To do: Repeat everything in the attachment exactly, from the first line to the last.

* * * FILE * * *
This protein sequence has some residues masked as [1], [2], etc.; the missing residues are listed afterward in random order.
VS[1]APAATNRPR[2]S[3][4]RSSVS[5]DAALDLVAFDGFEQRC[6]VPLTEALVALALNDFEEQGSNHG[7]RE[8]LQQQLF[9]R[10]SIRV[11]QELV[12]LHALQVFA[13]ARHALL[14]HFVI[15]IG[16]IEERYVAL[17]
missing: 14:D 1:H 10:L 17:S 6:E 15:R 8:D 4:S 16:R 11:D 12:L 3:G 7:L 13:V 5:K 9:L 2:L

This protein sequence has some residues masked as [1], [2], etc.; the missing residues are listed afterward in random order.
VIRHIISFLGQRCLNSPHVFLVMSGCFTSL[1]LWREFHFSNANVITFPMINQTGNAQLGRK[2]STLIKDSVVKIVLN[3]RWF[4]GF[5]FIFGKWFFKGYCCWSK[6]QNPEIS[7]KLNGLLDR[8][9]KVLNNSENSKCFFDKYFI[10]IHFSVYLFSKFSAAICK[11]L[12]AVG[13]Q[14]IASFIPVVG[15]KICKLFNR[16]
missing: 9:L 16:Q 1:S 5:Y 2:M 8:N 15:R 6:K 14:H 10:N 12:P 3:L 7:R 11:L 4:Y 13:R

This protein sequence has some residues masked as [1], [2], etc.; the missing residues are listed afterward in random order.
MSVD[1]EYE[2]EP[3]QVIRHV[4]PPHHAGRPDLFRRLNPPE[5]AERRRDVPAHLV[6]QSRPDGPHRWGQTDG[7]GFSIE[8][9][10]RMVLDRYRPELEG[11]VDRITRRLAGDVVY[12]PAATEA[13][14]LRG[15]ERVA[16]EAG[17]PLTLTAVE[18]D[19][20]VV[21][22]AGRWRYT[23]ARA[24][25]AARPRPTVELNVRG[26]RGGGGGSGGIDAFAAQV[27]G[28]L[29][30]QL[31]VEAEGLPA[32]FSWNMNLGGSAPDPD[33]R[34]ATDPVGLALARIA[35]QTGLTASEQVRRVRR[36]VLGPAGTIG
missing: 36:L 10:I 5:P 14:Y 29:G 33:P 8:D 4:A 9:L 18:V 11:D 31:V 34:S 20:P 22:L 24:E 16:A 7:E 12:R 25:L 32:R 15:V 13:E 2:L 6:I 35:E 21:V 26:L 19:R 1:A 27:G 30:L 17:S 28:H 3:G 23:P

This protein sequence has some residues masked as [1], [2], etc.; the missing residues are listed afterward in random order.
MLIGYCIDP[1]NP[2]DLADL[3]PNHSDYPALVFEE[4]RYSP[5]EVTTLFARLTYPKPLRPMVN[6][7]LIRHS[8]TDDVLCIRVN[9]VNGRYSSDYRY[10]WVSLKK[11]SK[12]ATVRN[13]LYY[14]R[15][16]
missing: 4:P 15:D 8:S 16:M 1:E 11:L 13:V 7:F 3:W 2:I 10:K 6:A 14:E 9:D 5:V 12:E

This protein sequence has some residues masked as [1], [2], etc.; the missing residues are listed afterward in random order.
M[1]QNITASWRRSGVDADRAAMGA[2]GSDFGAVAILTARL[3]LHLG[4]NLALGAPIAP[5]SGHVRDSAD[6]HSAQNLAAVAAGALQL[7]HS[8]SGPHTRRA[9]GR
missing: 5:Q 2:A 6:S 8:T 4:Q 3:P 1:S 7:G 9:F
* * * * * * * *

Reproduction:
This protein sequence has some residues masked as [1], [2], etc.; the missing residues are listed afterward in random order.
VS[1]APAATNRPR[2]S[3][4]RSSVS[5]DAALDLVAFDGFEQRC[6]VPLTEALVALALNDFEEQGSNHG[7]RE[8]LQQQLF[9]R[10]SIRV[11]QELV[12]LHALQVFA[13]ARHALL[14]HFVI[15]IG[16]IEERYVAL[17]
missing: 14:D 1:H 10:L 17:S 6:E 15:R 8:D 4:S 16:R 11:D 12:L 3:G 7:L 13:V 5:K 9:L 2:L

This protein sequence has some residues masked as [1], [2], etc.; the missing residues are listed afterward in random order.
VIRHIISFLGQRCLNSPHVFLVMSGCFTSL[1]LWREFHFSNANVITFPMINQTGNAQLGRK[2]STLIKDSVVKIVLN[3]RWF[4]GF[5]FIFGKWFFKGYCCWSK[6]QNPEIS[7]KLNGLLDR[8][9]KVLNNSENSKCFFDKYFI[10]IHFSVYLFSKFSAAICK[11]L[12]AVG[13]Q[14]IASFIPVVG[15]KICKLFNR[16]
missing: 9:L 16:Q 1:S 5:Y 2:M 8:N 15:R 6:K 14:H 10:N 12:P 3:L 7:R 11:L 4:Y 13:R

This protein sequence has some residues masked as [1], [2], etc.; the missing residues are listed afterward in random order.
MSVD[1]EYE[2]EP[3]QVIRHV[4]PPHHAGRPDLFRRLNPPE[5]AERRRDVPAHLV[6]QSRPDGPHRWGQTDG[7]GFSIE[8][9][10]RMVLDRYRPELEG[11]VDRITRRLAGDVVY[12]PAATEA[13][14]LRG[15]ERVA[16]EAG[17]PLTLTAVE[18]D[19][20]VV[21][22]AGRWRYT[23]ARA[24][25]AARPRPTVELNVRG[26]RGGGGGSGGIDAFAAQV[27]G[28]L[29][30]QL[31]VEAEGLPA[32]FSWNMNLGGSAPDPD[33]R[34]ATDPVGLALARIA[35]QTGLTASEQVRRVRR[36]VLGPAGTIG
missing: 36:L 10:I 5:P 14:Y 29:G 33:P 8:D 4:A 9:L 18:V 11:D 31:V 34:S 20:P 22:L 24:E 16:A 7:E 12:R 25:L 32:R 15:V 13:E 2:L 6:I 35:E 21:V 26:L 19:R 1:A 27:G 30:L 17:S 28:H 3:G 23:P

This protein sequence has some residues masked as [1], [2], etc.; the missing residues are listed afterward in random order.
MLIGYCIDP[1]NP[2]DLADL[3]PNHSDYPALVFEE[4]RYSP[5]EVTTLFARLTYPKPLRPMVN[6][7]LIRHS[8]TDDVLCIRVN[9]VNGRYSSDYRY[10]WVSLKK[11]SK[12]ATVRN[13]LYY[14]R[15][16]
missing: 4:P 15:D 8:S 16:M 1:E 11:L 13:V 7:F 3:W 2:I 10:K 6:A 14:E 9:D 5:V 12:E

This protein sequence has some residues masked as [1], [2], etc.; the missing residues are listed afterward in random order.
M[1]QNITASWRRSGVDADRAAMGA[2]GSDFGAVAILTARL[3]LHLG[4]NLALGAPIAP[5]SGHVRDSAD[6]HSAQNLAAVAAGALQL[7]HS[8]SGPHTRRA[9]GR
missing: 5:Q 2:A 6:S 8:T 4:Q 3:P 1:S 7:G 9:F